The last few weeks have been a blur of intensive project work. We’ve had two programming projects, one individual and one group.
Simulating Relativistic Decays
The first programming project was for the relativity module. We had to simulate the energy distribution of neutrinos from a set of particle decays. This individual project was an interesting test of applying what we had learnt in the module, combining programming skills and careful consideration of the scenario. Since the project was assessed automatically, this required a lot of scrutiny to the specifications given for variable names and the units values were presented in.
Statistical Application and Group Tensions
While the first project went quite smoothly for me, the second was rather bumpy. We had to write a report in groups where we applied the methods of statistical analysis learnt to simulated Higgs Boson data from the LHC.
However, shortly before the report deadline, we realised we were at 175% of the page limit. I had adopted a leadership role in the group and thus took the responsibility for cutting down the report. In the process I choose to mostly remove the contributions of two members, whose work repeated much of earlier sections of the report and contained numerous unaddressed errors. Nobody objected.
After the project deadline, these groups members decided to attack me, one claiming I was “pretentious” and “had zero ability for teamwork.” He lamented being “stuck with me”. The irony of insulting his teammate for being bad at teamwork was clearly lost on him.
Initially, I took this feedback quite hard. It was true that I had made the (justifiable) decision to cut their work. It was true that one of my comments had been vered into being apologetic to the point of being patronising. However, after I apologised for this, this teammate did not relent. Instead of apologising for his insults when I pointed these out, he doubled down.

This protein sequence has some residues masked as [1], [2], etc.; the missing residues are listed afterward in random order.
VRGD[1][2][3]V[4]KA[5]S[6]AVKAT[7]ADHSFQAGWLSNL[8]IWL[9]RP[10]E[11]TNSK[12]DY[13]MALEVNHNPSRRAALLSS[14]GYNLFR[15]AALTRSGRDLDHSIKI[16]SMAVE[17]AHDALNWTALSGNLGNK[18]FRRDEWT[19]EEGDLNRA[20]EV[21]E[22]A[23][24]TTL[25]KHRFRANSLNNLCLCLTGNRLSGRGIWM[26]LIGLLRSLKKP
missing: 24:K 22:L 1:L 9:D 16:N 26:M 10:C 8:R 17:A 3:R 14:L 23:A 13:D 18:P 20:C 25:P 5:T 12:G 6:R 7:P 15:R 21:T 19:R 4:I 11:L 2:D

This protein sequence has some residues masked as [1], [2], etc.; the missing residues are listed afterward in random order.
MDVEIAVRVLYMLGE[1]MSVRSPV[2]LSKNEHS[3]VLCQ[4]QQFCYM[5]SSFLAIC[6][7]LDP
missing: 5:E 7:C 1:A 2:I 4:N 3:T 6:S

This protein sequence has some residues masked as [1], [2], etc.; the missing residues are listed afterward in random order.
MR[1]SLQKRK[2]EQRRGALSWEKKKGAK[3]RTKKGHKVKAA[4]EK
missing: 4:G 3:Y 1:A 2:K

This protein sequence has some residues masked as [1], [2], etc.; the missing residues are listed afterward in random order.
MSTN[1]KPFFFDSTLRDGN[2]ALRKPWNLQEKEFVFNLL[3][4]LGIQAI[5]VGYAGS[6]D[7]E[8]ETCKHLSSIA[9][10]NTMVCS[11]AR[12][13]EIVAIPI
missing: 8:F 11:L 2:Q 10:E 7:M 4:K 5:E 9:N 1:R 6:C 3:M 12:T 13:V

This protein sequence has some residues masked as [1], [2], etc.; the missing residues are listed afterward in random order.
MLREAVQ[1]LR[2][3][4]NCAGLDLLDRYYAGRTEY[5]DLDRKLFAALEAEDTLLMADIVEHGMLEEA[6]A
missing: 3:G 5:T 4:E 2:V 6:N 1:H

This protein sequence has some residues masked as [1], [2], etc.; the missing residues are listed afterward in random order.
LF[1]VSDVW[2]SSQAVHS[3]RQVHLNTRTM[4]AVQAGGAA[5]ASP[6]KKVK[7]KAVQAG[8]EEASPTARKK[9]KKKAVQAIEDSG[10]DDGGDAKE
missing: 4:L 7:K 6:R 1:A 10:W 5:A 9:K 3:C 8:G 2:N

Eventually, after discussing with my Dad, I realised the truth. There was nothing I could have done. This guy wasn’t mad because of something insensitive I had said. He was mad because I dared to comment on his work, to point out how it was flawed. He had been hiding in our seminar group for over a month, almost never contributing, unmuting his mic mainly to proclaim his presence and claim his grade credit. He was an insecure hanger on and someone had finally called him out on it.
Though emotionally stressful, this has been a valuable experience for me. Leading a group is hard, in part because you end up being responsible for making difficult decisions and upholding a minimum standard. Sometimes people aren’t onboard with you and you can’t do too much about it. My other two groups mates appreciated my effort and input.
Unfortunately, I’m not sure how to approach such a situation in future. Perhaps reaching out to teammates earlier, asking for their input on the project before we start working and setting clear goals for our work together, could serve as to make my teammates aware of the expectations I have for the project and vice versa.
In response to comments, the author would like to clarify that:
I did try to discuss the situation with the other student and apologised for my part in it, but was unable to reconcile with them as they remained angry and did not engage with my perspective on the situation. The purpose of this blog post is not to rag on them, but rather to reflect on my own mixed feelings regarding the situation, gain the strength to move on and hopefully better handle similar situations in future. I do not detail this in the original post, but the event definitely caused me significant hurt and anxiety, I am not always as confident and collected in private as I may appear in public. Writing this blog this year has been a balance between exploring these parts of myself and not exposing myself beyond what I am comfortable with, as I am aware that some people will use my openness against me, particularly online, where they are anonymous.